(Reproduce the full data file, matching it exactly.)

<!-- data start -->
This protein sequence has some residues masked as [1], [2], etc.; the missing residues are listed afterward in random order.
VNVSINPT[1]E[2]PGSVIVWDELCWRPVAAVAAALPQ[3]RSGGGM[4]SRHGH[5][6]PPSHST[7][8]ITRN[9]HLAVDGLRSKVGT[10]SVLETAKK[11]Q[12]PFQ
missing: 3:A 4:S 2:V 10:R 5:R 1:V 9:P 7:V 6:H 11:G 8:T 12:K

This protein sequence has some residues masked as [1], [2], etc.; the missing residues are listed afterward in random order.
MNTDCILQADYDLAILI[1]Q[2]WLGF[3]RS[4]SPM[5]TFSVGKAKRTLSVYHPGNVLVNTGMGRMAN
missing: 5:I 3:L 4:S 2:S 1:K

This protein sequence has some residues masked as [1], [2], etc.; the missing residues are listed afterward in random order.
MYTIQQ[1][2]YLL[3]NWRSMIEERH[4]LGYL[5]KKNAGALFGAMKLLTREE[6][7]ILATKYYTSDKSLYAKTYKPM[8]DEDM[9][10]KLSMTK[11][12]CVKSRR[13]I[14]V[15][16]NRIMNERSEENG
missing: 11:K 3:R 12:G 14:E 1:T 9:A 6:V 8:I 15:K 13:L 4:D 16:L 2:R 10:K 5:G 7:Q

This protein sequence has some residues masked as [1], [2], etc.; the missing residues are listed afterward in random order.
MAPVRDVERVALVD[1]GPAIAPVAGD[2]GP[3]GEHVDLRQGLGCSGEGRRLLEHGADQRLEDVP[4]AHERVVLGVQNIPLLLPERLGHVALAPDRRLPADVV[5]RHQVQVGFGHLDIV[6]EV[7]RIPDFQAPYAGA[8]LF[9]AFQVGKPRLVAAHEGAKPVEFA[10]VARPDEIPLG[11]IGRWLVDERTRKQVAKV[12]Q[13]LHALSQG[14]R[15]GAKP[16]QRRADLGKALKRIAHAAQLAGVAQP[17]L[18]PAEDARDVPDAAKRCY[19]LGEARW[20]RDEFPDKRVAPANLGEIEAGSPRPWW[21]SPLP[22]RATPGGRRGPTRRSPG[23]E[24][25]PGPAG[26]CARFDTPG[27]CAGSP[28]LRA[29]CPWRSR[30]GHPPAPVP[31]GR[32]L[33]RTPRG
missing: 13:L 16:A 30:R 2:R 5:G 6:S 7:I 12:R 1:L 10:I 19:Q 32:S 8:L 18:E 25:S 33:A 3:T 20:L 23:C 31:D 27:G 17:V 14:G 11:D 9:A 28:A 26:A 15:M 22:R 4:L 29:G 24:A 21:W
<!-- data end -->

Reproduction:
This protein sequence has some residues masked as [1], [2], etc.; the missing residues are listed afterward in random order.
VNVSINPT[1]E[2]PGSVIVWDELCWRPVAAVAAALPQ[3]RSGGGM[4]SRHGH[5][6]PPSHST[7][8]ITRN[9]HLAVDGLRSKVGT[10]SVLETAKK[11]Q[12]PFQ
missing: 3:A 4:S 2:V 10:R 5:R 1:V 9:P 7:V 6:H 11:G 8:T 12:K

This protein sequence has some residues masked as [1], [2], etc.; the missing residues are listed afterward in random order.
MNTDCILQADYDLAILI[1]Q[2]WLGF[3]RS[4]SPM[5]TFSVGKAKRTLSVYHPGNVLVNTGMGRMAN
missing: 5:I 3:L 4:S 2:S 1:K

This protein sequence has some residues masked as [1], [2], etc.; the missing residues are listed afterward in random order.
MYTIQQ[1][2]YLL[3]NWRSMIEERH[4]LGYL[5]KKNAGALFGAMKLLTREE[6][7]ILATKYYTSDKSLYAKTYKPM[8]DEDM[9][10]KLSMTK[11][12]CVKSRR[13]I[14]V[15][16]NRIMNERSEENG
missing: 11:K 3:R 12:G 14:E 1:T 9:A 6:V 8:I 15:K 13:L 4:D 16:L 2:R 10:K 5:G 7:Q

This protein sequence has some residues masked as [1], [2], etc.; the missing residues are listed afterward in random order.
MAPVRDVERVALVD[1]GPAIAPVAGD[2]GP[3]GEHVDLRQGLGCSGEGRRLLEHGADQRLEDVP[4]AHERVVLGVQNIPLLLPERLGHVALAPDRRLPADVV[5]RHQVQVGFGHLDIV[6]EV[7]RIPDFQAPYAGA[8]LF[9]AFQVGKPRLVAAHEGAKPVEFA[10]VARPDEIPLG[11]IGRWLVDERTRKQVAKV[12]Q[13]LHALSQG[14]R[15]GAKP[16]QRRADLGKALKRIAHAAQLAGVAQP[17]L[18]PAEDARDVPDAAKRCY[19]LGEARW[20]RDEFPDKRVAPANLGEIEAGSPRPWW[21]SPLP[22]RATPGGRRGPTRRSPG[23]E[24][25]PGPAG[26]CARFDTPG[27]CAGSP[28]LRA[29]CPWRSR[30]GHPPAPVP[31]GR[32]L[33]RTPRG
missing: 13:L 16:A 30:R 2:R 5:G 6:S 7:I 12:R 1:L 10:I 19:Q 32:S 8:L 18:E 25:S 33:A 3:T 20:L 23:C 31:D 27:G 17:V 14:G 11:D 9:A 28:A 26:A 15:M 22:R 4:L 29:G 24:A 21:W